“Special Agent Harrison,” I reminded him. From where I was standing, and honestly, my gun arm was getting tired so this could have just been the annoyance talking, his personality didn’t look so wonderful. My bias could have also been due to the arrest warrant burning a hole in my pocket. “Erick Phillips you are under arrest for world jumping without a permit, purposeful tale deviation, and failure to pay all fees and tariffs associated with said world jumping.”

Phillips smirked at me. “How like the Office of Narrative Order to be so concerned with money.”

“The last charge actually carries the longest minimum sentence.” I shrugged as I unhooked the handcuffs from my belt. “Don’t do the crime if you can’t pay the fine.”

“Oh, that’s cute. Do they hand out mugs with that clever little saying on them at the O.N.O?”

“I’m pretty sure they’d prefer you didn’t do the crime in the first place. Turn around and place your hands on your head.”

“How would they pay your salary then, Alice, if everyone followed all of the rules all of the time?” The dimples almost made his smile look sincere. Almost.

“Mr. Phillips, please turn around and place your hands on your head,” I repeated. He continued to lean against the alley wall, nonchalantly, as if I was discussing the weather rather than putting him under arrest.

“You can’t seriously think you’re going to actually be arresting me today?” He raised that same eyebrow at me again. I gritted my teeth. That was the problem with Charmings, they always expected to get their own way. They never followed orders.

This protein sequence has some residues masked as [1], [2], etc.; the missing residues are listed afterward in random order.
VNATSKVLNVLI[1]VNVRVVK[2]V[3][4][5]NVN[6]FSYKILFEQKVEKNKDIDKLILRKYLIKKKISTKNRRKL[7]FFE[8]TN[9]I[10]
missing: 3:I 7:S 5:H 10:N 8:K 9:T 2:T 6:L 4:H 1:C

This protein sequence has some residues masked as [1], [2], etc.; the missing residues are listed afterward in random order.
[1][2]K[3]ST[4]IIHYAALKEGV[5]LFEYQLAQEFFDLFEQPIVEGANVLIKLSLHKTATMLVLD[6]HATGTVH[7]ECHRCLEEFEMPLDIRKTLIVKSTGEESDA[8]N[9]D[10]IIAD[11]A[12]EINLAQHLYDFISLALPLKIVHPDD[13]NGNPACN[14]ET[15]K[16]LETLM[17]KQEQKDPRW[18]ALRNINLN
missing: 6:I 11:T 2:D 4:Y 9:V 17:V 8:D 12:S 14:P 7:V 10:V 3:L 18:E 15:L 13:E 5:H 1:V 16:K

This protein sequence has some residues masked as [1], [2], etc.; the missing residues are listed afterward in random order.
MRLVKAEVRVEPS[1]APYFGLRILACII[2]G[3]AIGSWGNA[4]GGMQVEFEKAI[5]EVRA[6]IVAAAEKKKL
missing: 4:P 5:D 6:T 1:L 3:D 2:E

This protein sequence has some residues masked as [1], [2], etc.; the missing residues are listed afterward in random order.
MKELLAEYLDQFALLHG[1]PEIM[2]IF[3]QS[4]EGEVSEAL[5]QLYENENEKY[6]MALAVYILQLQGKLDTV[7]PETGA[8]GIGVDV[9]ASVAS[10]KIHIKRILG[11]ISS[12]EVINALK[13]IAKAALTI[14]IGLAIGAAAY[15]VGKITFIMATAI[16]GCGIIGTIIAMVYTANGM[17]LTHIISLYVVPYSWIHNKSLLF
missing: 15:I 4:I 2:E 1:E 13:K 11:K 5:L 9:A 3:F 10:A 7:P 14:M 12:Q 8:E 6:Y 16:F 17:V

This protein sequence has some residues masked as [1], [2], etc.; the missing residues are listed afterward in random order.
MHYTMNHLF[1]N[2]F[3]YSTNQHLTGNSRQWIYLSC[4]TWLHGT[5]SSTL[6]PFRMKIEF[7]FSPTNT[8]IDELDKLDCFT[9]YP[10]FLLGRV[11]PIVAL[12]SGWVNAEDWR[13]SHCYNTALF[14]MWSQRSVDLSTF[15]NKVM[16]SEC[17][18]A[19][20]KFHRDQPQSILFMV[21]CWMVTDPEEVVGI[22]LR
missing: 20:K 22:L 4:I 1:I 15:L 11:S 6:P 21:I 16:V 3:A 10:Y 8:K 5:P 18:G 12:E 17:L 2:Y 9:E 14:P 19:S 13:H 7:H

“Mr. Phillips, your arrest isn’t up for discussion. Seeing as I have you at the end of a gun, it would behoove you to comply.”

“You’re not going to shoot me.”

“Turn around and put your hands on your head.”

“Can you just imagine all of the time and expense of having to replace a Charming? In one of the main fifteen too. It’s a pretty important tale. I’m not bragging or anything; it’s not like I asked for the job, but I can’t imagine the O.N.O. wants a dead Charming on their hands. The paperwork alone could take years. What if my L.L. wakes up before my replacement is ready? What happens to my tale then?”

I felt the beginnings of a stress headache starting behind my eyes. He wasn’t wrong, just the thought of the paperwork made me queasy. I would be on desk duty filling out those forms for the next eight months at least.